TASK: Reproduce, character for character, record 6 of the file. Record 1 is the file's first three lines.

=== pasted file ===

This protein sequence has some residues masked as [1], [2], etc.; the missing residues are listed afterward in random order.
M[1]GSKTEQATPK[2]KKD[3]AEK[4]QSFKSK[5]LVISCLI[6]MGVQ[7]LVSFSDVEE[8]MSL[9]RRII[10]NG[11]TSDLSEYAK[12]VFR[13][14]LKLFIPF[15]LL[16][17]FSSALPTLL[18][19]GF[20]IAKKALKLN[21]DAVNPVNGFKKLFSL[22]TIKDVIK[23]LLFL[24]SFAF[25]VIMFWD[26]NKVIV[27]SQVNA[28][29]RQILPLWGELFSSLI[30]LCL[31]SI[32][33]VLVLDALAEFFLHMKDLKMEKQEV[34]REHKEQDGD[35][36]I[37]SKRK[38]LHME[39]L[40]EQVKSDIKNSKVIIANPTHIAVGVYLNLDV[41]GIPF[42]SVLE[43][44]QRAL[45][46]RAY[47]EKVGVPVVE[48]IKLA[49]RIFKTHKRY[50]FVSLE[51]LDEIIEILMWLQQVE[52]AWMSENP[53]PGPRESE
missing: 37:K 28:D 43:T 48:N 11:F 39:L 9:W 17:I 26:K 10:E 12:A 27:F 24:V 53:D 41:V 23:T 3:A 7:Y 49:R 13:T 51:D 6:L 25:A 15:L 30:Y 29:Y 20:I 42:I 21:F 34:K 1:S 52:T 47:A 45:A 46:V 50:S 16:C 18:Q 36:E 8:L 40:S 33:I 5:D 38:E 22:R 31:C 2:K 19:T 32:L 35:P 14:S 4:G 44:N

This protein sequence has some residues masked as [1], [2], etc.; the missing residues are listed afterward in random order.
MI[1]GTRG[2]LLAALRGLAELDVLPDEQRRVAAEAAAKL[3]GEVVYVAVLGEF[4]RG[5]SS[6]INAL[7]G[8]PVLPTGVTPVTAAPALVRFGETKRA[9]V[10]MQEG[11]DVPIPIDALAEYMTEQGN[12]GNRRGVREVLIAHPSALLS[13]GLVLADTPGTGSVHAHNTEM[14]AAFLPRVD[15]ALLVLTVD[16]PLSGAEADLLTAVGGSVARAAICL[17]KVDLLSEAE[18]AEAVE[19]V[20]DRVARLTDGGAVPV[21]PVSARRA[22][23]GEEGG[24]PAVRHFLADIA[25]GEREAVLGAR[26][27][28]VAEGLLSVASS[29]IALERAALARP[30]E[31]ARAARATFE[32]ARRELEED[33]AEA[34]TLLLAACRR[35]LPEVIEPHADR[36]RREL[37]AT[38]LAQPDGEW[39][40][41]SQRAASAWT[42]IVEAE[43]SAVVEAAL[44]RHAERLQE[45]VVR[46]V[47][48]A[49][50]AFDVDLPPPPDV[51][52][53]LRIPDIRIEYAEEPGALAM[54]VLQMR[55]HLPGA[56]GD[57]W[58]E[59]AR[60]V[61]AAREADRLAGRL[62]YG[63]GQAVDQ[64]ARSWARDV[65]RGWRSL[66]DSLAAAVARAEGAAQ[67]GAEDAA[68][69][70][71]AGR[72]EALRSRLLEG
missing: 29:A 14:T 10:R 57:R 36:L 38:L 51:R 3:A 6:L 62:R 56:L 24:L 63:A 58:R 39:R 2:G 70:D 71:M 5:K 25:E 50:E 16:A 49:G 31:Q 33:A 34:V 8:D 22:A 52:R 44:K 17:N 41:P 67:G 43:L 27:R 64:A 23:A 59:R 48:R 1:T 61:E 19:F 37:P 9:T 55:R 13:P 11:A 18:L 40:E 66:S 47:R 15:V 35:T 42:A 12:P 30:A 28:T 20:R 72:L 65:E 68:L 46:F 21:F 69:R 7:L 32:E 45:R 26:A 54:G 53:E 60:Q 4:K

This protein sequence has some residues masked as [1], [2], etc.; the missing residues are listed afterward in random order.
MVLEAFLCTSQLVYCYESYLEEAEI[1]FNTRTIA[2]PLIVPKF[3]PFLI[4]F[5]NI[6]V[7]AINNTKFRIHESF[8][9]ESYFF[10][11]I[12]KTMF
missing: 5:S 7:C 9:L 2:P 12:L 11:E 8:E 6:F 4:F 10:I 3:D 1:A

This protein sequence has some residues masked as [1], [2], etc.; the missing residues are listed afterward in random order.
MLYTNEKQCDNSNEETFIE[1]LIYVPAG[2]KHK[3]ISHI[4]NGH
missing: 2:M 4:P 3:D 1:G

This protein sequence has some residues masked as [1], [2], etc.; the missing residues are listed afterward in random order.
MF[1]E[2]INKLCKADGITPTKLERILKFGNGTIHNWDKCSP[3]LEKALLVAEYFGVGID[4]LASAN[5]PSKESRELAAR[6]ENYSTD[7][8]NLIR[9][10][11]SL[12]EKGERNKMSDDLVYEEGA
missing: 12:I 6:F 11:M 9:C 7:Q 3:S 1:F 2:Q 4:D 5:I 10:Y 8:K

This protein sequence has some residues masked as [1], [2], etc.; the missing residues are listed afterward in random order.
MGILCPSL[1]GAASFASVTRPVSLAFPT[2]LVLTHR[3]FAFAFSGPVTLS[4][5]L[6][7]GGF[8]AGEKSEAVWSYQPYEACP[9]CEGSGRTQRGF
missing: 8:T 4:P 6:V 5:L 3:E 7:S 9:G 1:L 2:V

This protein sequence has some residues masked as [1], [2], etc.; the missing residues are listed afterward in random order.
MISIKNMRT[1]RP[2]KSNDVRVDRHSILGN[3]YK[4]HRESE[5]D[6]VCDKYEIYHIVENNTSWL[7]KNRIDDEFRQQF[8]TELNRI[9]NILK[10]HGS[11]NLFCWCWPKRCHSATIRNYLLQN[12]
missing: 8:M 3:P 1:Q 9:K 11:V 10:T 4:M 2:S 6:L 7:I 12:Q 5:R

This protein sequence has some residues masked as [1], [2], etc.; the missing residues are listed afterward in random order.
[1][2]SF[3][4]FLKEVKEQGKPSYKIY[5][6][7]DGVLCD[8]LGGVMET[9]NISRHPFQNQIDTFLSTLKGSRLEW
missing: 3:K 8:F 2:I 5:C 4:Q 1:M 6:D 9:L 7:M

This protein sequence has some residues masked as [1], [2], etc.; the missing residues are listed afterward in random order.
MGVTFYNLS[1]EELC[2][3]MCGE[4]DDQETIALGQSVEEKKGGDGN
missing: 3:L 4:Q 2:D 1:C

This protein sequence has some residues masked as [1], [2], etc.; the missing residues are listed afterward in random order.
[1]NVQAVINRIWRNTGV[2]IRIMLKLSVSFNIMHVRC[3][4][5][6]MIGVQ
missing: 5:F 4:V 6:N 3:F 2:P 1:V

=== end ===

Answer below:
This protein sequence has some residues masked as [1], [2], etc.; the missing residues are listed afterward in random order.
MGILCPSL[1]GAASFASVTRPVSLAFPT[2]LVLTHR[3]FAFAFSGPVTLS[4][5]L[6][7]GGF[8]AGEKSEAVWSYQPYEACP[9]CEGSGRTQRGF
missing: 8:T 4:P 6:V 5:L 3:E 7:S 9:G 1:L 2:V